Appropriating billions of dollars to “fund the water plan” won’t bring the rain our land, lakes, rivers and aquifers need to recover from drought. Instead, we have to recognize the stark, if unpleasant, reality: a growing Texas is faced with the challenge of learning to live within our water limits.
Nevertheless, there is an important role for state funding in moving Texas towards a more sustainable water future. Here is a proposed four-point approach:
First: Get realistic about projected water demand. The Legislature should not take the inflated projections of the water plan as our inevitable fate.
The municipal sector accounts for the bulk of the increased use projected by the state plan. Adding up the forecasts made by regional water planning groups results in a projected 2060 municipal use of 8.4 million acre-feet per year, more than double the 2010 use of 4.1 million acre-feet per year reported by the Texas Water Development Board.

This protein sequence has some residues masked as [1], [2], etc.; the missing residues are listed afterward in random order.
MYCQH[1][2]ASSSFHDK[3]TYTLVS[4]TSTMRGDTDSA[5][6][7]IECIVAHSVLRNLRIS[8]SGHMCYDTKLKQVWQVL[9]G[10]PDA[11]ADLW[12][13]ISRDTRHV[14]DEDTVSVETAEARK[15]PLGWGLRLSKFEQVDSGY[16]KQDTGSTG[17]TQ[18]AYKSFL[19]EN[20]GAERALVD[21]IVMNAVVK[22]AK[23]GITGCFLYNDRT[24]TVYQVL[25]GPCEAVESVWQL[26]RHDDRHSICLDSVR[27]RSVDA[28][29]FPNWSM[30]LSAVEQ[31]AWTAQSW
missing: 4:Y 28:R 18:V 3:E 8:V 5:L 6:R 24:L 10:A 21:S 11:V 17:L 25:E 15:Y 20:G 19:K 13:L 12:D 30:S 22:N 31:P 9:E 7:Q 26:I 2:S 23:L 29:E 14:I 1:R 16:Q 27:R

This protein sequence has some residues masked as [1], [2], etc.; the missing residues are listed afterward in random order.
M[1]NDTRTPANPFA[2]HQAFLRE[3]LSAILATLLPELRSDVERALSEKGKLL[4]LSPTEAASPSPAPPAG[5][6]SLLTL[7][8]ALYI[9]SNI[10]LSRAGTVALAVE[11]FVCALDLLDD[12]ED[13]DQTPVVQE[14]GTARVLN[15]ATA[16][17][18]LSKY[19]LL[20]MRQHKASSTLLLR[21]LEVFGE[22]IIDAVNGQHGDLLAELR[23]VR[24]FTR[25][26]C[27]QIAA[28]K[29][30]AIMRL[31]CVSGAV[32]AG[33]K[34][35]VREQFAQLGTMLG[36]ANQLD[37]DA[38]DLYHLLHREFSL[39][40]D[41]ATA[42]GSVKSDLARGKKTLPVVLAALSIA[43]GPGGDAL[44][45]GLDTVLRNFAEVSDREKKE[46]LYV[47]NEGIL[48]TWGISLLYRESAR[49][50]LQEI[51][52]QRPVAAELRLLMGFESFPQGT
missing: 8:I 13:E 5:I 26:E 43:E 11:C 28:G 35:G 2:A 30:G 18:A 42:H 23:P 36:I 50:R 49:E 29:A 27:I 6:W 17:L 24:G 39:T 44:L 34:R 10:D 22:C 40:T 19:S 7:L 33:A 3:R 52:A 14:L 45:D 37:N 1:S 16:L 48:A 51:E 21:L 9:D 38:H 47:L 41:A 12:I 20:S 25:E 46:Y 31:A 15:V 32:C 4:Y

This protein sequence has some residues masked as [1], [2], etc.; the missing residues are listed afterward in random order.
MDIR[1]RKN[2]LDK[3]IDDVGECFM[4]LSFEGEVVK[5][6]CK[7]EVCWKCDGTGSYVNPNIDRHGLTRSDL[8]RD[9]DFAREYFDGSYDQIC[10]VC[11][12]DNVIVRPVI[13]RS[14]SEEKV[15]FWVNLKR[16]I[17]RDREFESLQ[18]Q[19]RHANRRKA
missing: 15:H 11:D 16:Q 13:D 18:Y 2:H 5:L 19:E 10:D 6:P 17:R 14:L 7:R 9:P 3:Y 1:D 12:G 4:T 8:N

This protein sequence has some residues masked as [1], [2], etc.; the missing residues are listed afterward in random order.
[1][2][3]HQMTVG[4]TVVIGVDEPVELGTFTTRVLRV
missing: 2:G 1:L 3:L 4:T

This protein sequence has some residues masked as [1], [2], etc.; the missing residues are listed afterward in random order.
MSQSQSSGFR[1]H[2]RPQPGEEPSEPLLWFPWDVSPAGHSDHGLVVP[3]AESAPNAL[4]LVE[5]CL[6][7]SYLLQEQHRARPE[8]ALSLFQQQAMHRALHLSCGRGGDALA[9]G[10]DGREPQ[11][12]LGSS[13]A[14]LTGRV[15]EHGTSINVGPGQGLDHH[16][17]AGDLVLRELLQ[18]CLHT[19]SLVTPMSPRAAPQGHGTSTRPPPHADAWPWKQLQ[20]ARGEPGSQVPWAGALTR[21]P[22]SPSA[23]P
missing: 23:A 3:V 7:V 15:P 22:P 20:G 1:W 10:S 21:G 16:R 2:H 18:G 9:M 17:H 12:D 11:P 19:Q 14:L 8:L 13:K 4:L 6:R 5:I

One region of the state (centered on the Dallas Fort Worth Metroplex) accounts for almost a third of the projected municipal water demand increase by 2060. Many cities in the Dallas-Fort Worth area project that each customer will still be using about the same amount of water in 2060 as a customer does today (well over 200 gallons per capita per day). Regional planners then added a 25 percent “contingency factor” to bump up projected demand even further. This contrasts with 2060 per capita projections in El Paso, San Antonio, Houston and other cities of less than 150 gallons per capita per day. Not coincidentally, the DFW region is proposing big-ticket reservoirs and pipelines as necessary to meet demand by 2060.